So far so good. But the question that always arises is: what makes a decision “public”? I have always found the list of factors set about by Stratas J.A. in Air Canada v. Toronto Port Authority,  3 F.C.R. 605, to be extremely helpful. According to Rowe J., I was wrong to do so: “what Air Canada actually dealt with was the question of whether certain public entities were acting as a federal board, commission or tribunal such that the judicial review jurisdiction of the Federal Court was engaged” (at para. 21. The Ontario Divisional Court said something similar very recently in Trost v. Conservative Party of Canada, 2018 ONSC 2733, at para. 33).
It is instructive to look at what Stratas J.A. actually said in the Air Canada case. Before setting out the eight relevant factors, he commented:
In determining the public-private issue, all of the circumstances must be weighed…There are a number of relevant factors relevant to the determination whether a matter is coloured with a public element, flavour or character sufficient to bring it within the purview of public law. Whether or not any one factor or a combination of particular factors tips the balance and makes a matter “public” depends on the facts of the case and the overall impression registered upon the Court (at para. 60, my emphasis).
It is quite clear to me that Stratas J.A. intended to set out a list of factors designed to help courts determine which matters are “public” and thus subject as a matter of law to the courts’ judicial review jurisdiction and which matters are “private” and not within the purview of judicial review.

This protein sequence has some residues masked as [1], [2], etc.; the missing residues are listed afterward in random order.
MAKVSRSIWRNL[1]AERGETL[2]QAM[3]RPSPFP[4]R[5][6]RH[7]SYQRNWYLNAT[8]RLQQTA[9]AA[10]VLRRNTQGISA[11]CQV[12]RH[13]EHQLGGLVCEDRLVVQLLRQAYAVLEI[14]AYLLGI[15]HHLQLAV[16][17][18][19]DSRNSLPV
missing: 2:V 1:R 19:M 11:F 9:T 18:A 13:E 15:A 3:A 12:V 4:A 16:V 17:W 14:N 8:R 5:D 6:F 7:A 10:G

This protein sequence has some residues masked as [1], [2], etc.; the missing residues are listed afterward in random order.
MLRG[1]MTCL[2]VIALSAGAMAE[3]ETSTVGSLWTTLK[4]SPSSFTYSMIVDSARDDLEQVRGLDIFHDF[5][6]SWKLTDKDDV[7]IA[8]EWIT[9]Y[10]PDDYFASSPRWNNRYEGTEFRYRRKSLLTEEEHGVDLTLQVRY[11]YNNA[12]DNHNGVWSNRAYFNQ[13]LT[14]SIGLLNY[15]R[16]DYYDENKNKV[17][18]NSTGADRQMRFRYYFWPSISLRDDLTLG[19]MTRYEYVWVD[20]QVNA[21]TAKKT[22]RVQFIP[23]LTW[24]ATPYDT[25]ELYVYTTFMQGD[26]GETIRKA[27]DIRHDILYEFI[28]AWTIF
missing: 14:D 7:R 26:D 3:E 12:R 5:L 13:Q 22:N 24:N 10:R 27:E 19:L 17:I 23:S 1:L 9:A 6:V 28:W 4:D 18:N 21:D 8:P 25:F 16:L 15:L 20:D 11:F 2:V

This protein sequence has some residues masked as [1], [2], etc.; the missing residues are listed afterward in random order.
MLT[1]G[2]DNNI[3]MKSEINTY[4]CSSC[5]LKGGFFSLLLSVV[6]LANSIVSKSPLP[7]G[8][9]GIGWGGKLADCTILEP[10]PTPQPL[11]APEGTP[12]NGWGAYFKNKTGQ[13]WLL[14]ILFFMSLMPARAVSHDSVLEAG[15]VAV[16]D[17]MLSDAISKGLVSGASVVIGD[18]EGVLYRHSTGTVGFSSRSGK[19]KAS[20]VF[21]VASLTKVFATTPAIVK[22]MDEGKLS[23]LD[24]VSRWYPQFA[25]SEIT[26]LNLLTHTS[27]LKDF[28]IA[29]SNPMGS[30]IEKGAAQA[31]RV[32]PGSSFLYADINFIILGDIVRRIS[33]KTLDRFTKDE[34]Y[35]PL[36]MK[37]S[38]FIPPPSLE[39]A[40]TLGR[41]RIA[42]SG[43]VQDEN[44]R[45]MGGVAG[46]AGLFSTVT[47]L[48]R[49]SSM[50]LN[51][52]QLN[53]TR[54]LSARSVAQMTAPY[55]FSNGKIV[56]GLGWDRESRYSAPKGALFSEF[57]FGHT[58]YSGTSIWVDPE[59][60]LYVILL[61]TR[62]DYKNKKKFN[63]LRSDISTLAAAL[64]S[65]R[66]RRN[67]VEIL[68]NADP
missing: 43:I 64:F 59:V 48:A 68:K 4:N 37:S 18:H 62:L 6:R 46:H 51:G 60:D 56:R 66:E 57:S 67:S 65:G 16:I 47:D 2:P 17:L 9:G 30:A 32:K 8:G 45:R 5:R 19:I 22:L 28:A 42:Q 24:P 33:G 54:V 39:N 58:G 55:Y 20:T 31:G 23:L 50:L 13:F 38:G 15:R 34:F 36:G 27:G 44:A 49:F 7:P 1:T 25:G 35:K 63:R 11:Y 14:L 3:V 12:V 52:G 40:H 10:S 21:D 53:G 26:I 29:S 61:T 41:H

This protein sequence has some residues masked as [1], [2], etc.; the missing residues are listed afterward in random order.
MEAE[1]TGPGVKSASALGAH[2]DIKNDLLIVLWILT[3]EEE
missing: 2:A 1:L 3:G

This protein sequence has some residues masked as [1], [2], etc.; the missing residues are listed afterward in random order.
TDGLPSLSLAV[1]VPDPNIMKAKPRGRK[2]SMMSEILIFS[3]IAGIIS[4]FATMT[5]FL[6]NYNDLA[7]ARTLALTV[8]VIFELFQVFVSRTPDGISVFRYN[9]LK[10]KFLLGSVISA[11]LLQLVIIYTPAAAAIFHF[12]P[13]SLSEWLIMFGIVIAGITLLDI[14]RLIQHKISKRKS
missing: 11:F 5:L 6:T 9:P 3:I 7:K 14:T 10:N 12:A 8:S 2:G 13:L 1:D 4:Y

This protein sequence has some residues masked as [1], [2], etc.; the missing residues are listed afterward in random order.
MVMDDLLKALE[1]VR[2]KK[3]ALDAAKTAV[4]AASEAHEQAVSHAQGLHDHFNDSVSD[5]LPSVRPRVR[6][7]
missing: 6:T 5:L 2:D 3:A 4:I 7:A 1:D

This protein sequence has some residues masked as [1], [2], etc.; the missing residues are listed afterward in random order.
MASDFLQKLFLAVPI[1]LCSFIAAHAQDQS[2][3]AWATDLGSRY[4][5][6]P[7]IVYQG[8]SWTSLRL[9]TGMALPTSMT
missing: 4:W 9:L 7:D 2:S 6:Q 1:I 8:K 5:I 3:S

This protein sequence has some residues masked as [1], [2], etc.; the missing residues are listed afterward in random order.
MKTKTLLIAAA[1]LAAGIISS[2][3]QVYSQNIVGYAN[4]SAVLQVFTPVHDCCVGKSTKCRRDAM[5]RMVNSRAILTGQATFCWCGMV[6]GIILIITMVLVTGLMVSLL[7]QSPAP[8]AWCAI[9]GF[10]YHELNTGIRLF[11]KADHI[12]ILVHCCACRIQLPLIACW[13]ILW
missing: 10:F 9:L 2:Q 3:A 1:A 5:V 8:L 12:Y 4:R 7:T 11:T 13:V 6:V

The difficulty with Rowe J.’s line of analysis in Wall is that by reinterpreting Air Canada as a case involving whether the federal courts had jurisdiction over a particular type of action taken by the Toronto Port Authority, he has deprived Canadian courts of a very useful set of factors which previously helped them to perform the difficult task of separating “public” from “private” matters. All Rowe J. has to offer, by way of contrast, is conclusory statements about the scope of judicial review:
…judicial review primarily concerns the relationship between the administrative state and the courts (at para. 13);
Judicial review is only available where there is an exercise of state authority and where that exercise is of a sufficiently public character (at para. 14);
Certiorari is only available where the decision-making power at issue has a sufficiently public character (at para. 15);
…judicial review is about the legality of state decision making (at para. 20;
The relevant inquiry is whether the legality of state decision making is at issue (at para. 21);
…the Congregation in no way is exercising state authority (at para. 22).
None of these formulations are wrong. But they are unhelpful, question-begging formulations. One is driven to ask: what is the state? This is precisely the question Stratas J.A. set out to answer in Air Canada. With the implements he provided now seemingly removed from the judicial toolbox, future courts will struggle to draw the line between “public” and “private” decision-making and identify those exercises of “state” authority that ought to be subject to judicial review remedies.
In short, it would have been better for Canadian administrative law in the long run had Rowe J. used the Air Canada factors to support his conclusion — and there is no doubt that they do — instead of giving Air Canada such a narrow interpretation.
This content has been updated on June 3, 2018 at 21:21.